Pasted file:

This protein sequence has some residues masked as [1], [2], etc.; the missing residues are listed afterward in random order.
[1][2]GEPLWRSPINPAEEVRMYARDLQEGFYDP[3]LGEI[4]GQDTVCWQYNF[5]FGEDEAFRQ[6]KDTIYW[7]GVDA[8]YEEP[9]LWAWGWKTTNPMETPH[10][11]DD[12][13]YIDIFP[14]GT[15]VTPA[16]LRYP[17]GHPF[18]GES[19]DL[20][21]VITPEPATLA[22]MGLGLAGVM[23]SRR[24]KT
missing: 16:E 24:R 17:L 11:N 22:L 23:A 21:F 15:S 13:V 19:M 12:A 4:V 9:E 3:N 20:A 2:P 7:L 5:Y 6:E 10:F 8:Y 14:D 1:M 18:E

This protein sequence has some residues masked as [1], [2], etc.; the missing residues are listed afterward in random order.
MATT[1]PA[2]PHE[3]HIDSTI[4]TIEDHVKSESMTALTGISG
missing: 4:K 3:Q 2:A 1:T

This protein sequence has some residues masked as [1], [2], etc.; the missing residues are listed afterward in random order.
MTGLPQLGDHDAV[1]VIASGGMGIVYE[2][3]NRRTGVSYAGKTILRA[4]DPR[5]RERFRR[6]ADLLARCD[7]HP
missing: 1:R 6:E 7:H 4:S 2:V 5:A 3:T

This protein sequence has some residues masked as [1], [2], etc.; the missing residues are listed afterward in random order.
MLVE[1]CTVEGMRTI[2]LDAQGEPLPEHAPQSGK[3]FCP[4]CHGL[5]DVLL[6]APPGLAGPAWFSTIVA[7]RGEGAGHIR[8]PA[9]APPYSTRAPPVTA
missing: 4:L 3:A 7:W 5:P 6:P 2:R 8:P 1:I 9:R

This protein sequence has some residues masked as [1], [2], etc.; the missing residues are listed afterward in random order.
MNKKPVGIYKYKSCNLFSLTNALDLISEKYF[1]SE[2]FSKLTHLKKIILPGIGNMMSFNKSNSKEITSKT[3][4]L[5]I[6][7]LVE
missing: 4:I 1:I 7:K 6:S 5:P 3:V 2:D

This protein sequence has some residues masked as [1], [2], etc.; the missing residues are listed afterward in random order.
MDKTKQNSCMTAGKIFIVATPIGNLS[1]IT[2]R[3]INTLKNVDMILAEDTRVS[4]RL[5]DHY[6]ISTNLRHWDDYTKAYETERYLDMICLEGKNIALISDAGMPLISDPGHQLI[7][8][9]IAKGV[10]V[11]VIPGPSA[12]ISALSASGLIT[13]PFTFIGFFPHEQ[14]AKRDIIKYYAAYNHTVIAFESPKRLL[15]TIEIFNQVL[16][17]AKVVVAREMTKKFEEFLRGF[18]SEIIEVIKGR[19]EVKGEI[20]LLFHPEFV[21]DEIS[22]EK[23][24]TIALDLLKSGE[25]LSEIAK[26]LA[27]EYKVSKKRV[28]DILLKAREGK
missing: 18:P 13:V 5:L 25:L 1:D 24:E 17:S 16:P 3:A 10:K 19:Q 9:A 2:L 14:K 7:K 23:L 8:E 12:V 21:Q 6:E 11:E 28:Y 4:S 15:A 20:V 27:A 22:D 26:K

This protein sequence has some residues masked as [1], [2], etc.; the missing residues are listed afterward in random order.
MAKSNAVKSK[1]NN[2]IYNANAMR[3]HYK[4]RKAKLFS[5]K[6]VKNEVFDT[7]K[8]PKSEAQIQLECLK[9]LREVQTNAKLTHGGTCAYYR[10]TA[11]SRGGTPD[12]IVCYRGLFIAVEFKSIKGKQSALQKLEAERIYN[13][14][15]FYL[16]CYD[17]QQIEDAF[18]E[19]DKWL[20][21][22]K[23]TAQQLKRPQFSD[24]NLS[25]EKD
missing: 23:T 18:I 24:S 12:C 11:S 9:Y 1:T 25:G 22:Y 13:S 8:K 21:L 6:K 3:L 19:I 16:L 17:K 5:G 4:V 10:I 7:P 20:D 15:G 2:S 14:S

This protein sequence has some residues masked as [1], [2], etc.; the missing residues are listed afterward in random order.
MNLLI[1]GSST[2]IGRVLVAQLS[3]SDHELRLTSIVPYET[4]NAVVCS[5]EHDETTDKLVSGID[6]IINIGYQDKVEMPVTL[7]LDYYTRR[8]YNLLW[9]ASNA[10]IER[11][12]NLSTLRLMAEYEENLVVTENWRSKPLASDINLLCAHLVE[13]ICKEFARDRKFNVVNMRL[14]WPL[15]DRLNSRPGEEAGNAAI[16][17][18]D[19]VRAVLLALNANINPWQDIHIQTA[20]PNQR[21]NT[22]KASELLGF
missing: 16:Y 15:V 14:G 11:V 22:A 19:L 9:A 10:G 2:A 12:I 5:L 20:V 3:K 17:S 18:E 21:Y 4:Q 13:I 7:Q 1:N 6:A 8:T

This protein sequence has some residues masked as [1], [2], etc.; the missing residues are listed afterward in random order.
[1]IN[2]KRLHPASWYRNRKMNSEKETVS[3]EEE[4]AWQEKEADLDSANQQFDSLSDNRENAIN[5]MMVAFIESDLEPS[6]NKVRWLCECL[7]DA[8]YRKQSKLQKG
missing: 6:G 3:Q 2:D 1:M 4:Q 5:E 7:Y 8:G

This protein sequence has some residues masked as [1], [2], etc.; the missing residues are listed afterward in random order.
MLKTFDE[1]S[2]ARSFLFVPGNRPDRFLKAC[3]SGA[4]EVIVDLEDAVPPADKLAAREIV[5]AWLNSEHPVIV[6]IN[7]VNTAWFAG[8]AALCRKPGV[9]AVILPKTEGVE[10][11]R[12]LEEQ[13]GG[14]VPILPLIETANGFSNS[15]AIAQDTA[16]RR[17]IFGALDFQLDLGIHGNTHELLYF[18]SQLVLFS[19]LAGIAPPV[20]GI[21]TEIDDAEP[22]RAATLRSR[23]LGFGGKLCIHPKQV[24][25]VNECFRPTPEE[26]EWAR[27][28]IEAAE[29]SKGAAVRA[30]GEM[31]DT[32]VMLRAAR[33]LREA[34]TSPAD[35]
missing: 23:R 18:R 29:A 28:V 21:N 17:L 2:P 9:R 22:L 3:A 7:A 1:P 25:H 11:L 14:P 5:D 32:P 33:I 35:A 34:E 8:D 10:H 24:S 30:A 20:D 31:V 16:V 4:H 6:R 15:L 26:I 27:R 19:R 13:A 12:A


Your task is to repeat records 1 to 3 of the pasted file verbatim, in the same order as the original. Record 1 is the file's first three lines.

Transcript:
This protein sequence has some residues masked as [1], [2], etc.; the missing residues are listed afterward in random order.
[1][2]GEPLWRSPINPAEEVRMYARDLQEGFYDP[3]LGEI[4]GQDTVCWQYNF[5]FGEDEAFRQ[6]KDTIYW[7]GVDA[8]YEEP[9]LWAWGWKTTNPMETPH[10][11]DD[12][13]YIDIFP[14]GT[15]VTPA[16]LRYP[17]GHPF[18]GES[19]DL[20][21]VITPEPATLA[22]MGLGLAGVM[23]SRR[24]KT
missing: 16:E 24:R 17:L 11:N 22:L 23:A 21:F 15:S 13:V 19:M 12:A 4:V 9:E 3:N 20:A 2:P 7:L 5:Y 6:E 10:F 8:Y 14:D 1:M 18:E

This protein sequence has some residues masked as [1], [2], etc.; the missing residues are listed afterward in random order.
MATT[1]PA[2]PHE[3]HIDSTI[4]TIEDHVKSESMTALTGISG
missing: 4:K 3:Q 2:A 1:T

This protein sequence has some residues masked as [1], [2], etc.; the missing residues are listed afterward in random order.
MTGLPQLGDHDAV[1]VIASGGMGIVYE[2][3]NRRTGVSYAGKTILRA[4]DPR[5]RERFRR[6]ADLLARCD[7]HP
missing: 1:R 6:E 7:H 4:S 2:V 5:A 3:T